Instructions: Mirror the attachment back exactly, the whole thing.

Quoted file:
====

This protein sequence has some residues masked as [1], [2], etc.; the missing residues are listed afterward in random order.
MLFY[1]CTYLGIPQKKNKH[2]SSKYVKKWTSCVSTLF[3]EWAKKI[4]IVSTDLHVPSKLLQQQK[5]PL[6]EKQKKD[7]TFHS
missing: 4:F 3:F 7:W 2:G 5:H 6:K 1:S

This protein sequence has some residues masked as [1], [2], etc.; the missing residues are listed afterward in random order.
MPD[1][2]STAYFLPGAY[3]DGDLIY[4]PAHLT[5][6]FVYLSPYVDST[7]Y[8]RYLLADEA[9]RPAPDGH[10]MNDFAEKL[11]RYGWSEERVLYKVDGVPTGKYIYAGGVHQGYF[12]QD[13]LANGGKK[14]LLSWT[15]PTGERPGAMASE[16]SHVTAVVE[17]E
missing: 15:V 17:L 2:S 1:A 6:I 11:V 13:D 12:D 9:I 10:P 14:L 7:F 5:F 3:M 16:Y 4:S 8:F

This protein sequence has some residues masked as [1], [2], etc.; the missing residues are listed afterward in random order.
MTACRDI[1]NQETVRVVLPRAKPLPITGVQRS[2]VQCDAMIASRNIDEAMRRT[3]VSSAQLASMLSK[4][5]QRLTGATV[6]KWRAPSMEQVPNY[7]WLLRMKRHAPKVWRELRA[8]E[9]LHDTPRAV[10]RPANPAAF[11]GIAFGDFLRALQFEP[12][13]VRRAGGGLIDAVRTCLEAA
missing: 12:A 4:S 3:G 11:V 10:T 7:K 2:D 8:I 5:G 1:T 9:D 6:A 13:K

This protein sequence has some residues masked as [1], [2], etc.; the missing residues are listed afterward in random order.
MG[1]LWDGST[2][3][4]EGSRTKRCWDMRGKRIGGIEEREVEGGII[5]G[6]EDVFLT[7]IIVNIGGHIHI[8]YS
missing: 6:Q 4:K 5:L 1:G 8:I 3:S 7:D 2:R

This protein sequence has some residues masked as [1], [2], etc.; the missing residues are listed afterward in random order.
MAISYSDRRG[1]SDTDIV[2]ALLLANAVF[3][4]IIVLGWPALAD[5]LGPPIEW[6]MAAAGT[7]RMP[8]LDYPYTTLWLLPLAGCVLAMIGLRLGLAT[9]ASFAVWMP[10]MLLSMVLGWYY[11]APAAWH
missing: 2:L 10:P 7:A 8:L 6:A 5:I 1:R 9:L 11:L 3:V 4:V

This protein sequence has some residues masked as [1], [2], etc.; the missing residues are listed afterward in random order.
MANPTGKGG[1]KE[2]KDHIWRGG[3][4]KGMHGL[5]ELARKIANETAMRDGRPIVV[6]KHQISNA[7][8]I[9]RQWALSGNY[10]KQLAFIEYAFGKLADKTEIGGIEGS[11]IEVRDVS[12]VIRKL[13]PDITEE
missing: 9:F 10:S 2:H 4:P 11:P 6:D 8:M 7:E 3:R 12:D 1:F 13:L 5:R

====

This protein sequence has some residues masked as [1], [2], etc.; the missing residues are listed afterward in random order.
MLFY[1]CTYLGIPQKKNKH[2]SSKYVKKWTSCVSTLF[3]EWAKKI[4]IVSTDLHVPSKLLQQQK[5]PL[6]EKQKKD[7]TFHS
missing: 4:F 3:F 7:W 2:G 5:H 6:K 1:S

This protein sequence has some residues masked as [1], [2], etc.; the missing residues are listed afterward in random order.
MPD[1][2]STAYFLPGAY[3]DGDLIY[4]PAHLT[5][6]FVYLSPYVDST[7]Y[8]RYLLADEA[9]RPAPDGH[10]MNDFAEKL[11]RYGWSEERVLYKVDGVPTGKYIYAGGVHQGYF[12]QD[13]LANGGKK[14]LLSWT[15]PTGERPGAMASE[16]SHVTAVVE[17]E
missing: 15:V 17:L 2:S 1:A 6:I 11:V 13:D 12:D 9:I 10:P 14:L 7:F 5:F 3:M 16:Y 4:S 8:F

This protein sequence has some residues masked as [1], [2], etc.; the missing residues are listed afterward in random order.
MTACRDI[1]NQETVRVVLPRAKPLPITGVQRS[2]VQCDAMIASRNIDEAMRRT[3]VSSAQLASMLSK[4][5]QRLTGATV[6]KWRAPSMEQVPNY[7]WLLRMKRHAPKVWRELRA[8]E[9]LHDTPRAV[10]RPANPAAF[11]GIAFGDFLRALQFEP[12][13]VRRAGGGLIDAVRTCLEAA
missing: 12:A 4:S 3:G 11:V 10:T 7:K 2:D 8:I 5:G 1:T 9:D 6:A 13:K

This protein sequence has some residues masked as [1], [2], etc.; the missing residues are listed afterward in random order.
MG[1]LWDGST[2][3][4]EGSRTKRCWDMRGKRIGGIEEREVEGGII[5]G[6]EDVFLT[7]IIVNIGGHIHI[8]YS
missing: 6:Q 4:K 5:L 1:G 8:I 3:S 7:D 2:R

This protein sequence has some residues masked as [1], [2], etc.; the missing residues are listed afterward in random order.
MAISYSDRRG[1]SDTDIV[2]ALLLANAVF[3][4]IIVLGWPALAD[5]LGPPIEW[6]MAAAGT[7]RMP[8]LDYPYTTLWLLPLAGCVLAMIGLRLGLAT[9]ASFAVWMP[10]MLLSMVLGWYY[11]APAAWH
missing: 2:L 10:P 7:A 8:L 6:A 5:I 1:R 9:L 11:L 3:V 4:V

This protein sequence has some residues masked as [1], [2], etc.; the missing residues are listed afterward in random order.
MANPTGKGG[1]KE[2]KDHIWRGG[3][4]KGMHGL[5]ELARKIANETAMRDGRPIVV[6]KHQISNA[7][8]I[9]RQWALSGNY[10]KQLAFIEYAFGKLADKTEIGGIEGS[11]IEVRDVS[12]VIRKL[13]PDITEE
missing: 9:F 10:S 2:H 4:P 11:P 6:D 8:M 7:E 3:R 12:D 1:F 13:L 5:R